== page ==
Dear Ms. Green,
Are there any tax incentives or rebates this year for increasing my home’s energy efficiency? What about financing? I really want 2012 to be the year I get an energy audit and follow up with weatherization, but I want to take advantage of whatever deals are out there.
Chilly in Chapel Hill
You are in luck, my friend, because while many incentives and rebates from years past have since ended, if you are a homeowner who resides in the town of Chapel Hill then you have access to the very best subsidy for both energy audits and weatherization available in the state of North Carolina: the Chapel Hill WISE Homes and Buildings Program.
The WISE Homes and Buildings Program basically provides a generous subsidy for an energy audit and subsequent weatherization to qualified homeowners. It also includes a rigorous quality assurance program so that not only do you get a good deal for making your home more energy efficient, you also know that it’s being done right.
Here’s how the WISE Program can works: after your initial application you will schedule a home energy assessment (a.k.a. energy audit) from a qualified, pre-approved energy auditor. The assessment will cost you about 1/3 the cost of a standard energy audit and energy model of the house, both included in the assessment. The auditor will then create a scope of work, and if this scope of work shows that you can achieve 15% savings in energy efficiency through the suggested home improvements, then these same improvements will qualify for a subsidy of either 20% or 40%.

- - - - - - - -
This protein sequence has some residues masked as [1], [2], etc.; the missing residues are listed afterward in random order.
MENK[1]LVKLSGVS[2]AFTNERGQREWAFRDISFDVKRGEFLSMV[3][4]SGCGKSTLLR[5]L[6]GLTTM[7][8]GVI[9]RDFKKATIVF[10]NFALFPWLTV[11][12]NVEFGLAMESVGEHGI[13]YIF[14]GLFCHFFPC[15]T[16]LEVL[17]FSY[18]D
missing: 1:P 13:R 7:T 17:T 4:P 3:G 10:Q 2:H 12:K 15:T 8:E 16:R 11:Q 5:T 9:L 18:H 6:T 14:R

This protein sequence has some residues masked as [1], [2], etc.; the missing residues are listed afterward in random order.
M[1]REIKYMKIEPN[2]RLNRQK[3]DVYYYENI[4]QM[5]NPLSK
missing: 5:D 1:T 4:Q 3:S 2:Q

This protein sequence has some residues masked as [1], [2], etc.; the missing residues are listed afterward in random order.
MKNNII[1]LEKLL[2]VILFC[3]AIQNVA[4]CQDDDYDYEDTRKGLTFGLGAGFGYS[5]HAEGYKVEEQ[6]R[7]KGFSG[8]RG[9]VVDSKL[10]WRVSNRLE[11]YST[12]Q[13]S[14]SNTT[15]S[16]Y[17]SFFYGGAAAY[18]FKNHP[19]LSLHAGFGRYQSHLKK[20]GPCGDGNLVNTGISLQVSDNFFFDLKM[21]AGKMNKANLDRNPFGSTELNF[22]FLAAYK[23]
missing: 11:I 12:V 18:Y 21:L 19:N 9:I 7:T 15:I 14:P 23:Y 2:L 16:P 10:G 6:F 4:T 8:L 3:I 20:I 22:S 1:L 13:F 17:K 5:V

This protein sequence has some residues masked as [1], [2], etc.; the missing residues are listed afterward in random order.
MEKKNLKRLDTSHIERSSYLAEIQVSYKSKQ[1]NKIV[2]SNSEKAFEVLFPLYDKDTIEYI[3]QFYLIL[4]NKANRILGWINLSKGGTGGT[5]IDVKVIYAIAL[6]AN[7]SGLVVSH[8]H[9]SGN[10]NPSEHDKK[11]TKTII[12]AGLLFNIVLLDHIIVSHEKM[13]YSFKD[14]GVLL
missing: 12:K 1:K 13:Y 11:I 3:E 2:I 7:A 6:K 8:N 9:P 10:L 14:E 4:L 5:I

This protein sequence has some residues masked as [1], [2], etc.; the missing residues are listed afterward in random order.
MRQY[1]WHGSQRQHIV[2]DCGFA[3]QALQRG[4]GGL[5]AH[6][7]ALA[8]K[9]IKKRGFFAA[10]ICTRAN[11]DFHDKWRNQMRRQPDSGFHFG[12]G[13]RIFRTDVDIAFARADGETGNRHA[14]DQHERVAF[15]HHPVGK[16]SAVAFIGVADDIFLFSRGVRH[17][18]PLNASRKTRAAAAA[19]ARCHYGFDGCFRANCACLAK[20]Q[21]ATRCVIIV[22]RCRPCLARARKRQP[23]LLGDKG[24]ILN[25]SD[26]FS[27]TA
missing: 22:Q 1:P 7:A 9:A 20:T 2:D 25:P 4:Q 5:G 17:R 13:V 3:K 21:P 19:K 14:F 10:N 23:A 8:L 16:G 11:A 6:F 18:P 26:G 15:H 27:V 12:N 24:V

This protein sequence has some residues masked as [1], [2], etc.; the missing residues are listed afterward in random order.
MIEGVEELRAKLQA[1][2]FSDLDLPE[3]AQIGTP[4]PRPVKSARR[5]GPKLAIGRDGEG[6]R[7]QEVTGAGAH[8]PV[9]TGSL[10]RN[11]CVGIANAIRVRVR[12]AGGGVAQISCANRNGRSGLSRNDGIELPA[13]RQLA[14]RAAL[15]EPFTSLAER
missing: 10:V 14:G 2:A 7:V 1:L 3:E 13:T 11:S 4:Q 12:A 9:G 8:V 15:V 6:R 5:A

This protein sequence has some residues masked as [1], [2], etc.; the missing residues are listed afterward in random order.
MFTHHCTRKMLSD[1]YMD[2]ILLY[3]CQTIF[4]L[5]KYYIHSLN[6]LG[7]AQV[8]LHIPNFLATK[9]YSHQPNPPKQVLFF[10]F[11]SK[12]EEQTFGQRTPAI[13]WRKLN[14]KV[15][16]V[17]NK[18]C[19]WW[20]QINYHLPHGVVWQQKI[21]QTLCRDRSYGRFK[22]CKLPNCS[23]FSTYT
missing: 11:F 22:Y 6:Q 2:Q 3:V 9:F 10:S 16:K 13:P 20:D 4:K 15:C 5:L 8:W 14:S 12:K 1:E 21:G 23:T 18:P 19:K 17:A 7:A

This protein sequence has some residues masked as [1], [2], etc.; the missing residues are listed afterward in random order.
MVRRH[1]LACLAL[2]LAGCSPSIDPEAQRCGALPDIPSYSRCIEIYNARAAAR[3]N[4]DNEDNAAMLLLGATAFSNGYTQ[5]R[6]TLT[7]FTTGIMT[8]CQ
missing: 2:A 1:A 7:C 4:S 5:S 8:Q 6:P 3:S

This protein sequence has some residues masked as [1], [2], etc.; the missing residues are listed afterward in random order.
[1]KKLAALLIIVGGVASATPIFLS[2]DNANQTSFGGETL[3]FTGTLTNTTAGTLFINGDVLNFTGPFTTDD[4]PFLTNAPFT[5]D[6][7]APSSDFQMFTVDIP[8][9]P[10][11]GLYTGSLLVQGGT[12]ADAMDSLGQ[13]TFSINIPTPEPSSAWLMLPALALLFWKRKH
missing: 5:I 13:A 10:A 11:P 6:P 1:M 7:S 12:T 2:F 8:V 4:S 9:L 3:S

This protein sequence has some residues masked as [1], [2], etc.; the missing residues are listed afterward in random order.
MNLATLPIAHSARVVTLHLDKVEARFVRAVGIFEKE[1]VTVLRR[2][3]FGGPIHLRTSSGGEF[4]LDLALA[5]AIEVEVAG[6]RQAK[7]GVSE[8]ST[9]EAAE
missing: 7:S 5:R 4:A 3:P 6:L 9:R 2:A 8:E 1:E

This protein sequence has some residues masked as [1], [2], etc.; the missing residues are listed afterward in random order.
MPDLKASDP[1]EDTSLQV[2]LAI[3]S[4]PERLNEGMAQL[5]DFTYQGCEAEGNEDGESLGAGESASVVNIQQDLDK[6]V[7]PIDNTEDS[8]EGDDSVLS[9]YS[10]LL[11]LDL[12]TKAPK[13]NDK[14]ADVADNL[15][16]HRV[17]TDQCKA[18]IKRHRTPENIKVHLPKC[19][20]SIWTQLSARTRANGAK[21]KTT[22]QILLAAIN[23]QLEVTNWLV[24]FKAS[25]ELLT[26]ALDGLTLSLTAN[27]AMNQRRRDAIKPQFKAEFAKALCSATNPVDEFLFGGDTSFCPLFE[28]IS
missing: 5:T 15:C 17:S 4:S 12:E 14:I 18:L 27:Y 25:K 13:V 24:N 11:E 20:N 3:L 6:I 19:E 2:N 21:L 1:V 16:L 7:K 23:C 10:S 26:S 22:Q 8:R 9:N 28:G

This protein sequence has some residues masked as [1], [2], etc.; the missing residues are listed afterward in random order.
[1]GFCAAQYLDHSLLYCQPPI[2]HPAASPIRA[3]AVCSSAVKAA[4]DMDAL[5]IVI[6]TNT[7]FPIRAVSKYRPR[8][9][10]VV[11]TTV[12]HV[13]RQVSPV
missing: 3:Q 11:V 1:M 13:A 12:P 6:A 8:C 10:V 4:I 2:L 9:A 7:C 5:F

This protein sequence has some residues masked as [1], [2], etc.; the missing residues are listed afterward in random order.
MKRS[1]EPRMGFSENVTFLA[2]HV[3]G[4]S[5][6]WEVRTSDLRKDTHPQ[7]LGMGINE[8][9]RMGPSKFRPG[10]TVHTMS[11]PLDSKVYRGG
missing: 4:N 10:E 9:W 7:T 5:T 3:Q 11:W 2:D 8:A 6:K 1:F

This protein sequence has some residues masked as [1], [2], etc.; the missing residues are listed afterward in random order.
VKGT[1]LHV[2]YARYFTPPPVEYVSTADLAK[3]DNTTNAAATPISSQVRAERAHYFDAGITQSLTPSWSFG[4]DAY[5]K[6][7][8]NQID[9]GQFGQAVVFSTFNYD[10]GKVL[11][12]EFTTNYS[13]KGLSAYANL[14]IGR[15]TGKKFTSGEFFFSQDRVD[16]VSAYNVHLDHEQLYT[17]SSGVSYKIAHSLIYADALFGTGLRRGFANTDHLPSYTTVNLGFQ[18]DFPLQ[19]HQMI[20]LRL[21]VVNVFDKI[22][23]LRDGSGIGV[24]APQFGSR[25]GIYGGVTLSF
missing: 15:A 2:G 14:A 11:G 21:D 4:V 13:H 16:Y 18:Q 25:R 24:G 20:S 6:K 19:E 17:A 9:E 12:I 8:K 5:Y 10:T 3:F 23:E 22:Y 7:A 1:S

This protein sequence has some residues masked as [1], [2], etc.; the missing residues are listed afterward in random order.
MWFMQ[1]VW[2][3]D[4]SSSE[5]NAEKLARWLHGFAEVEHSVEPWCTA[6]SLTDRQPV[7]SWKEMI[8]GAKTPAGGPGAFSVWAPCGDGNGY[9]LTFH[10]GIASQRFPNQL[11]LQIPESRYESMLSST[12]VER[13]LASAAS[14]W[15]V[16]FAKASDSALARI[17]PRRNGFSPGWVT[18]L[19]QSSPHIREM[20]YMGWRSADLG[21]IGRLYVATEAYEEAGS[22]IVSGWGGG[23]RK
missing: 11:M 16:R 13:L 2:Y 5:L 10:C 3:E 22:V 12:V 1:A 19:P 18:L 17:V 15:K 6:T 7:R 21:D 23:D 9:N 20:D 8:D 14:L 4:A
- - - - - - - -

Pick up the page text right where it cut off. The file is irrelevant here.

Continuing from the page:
To get involved In the WISE Program, please call Home Performance NC at (919) 360-1570. The program also has a link on the town of Chapel Hill website with more complete information as well as homeowner testimonials, which are definitely worth a look.
As far as federal programs go, there is a program headed down the pike connected to the bipartisan bill, the Cut Energy Bills at Home Act (25E), which would provide a 30% tax credit for energy efficiency measures that hit a certain level of increased energy efficiency, but like all things political, Ms. Green suggests you not hang your hat on it. Ms. Green loves the program, of course, as she appreciates anything that will boost home energy efficiency, but she also has seen programs like this introduced before and she knows that many just fizzle out and die a sad little death. Which hopefully will not be the case with this one, but Ms. Green is not holding her breath.
For more information on utility programs or other possible credits, please see the Database of State Incentives for Renewables and Energy, dsireusa.org. Depending on where you live and what your utility provider is, you may qualify for something from your utilities, although these are typically rebates for high-efficiency HVAC appliances. Replacing your old heat pump with a new energy-efficient one is great, but it doesn’t have the same bang for the buck as whole-house energy improvements do.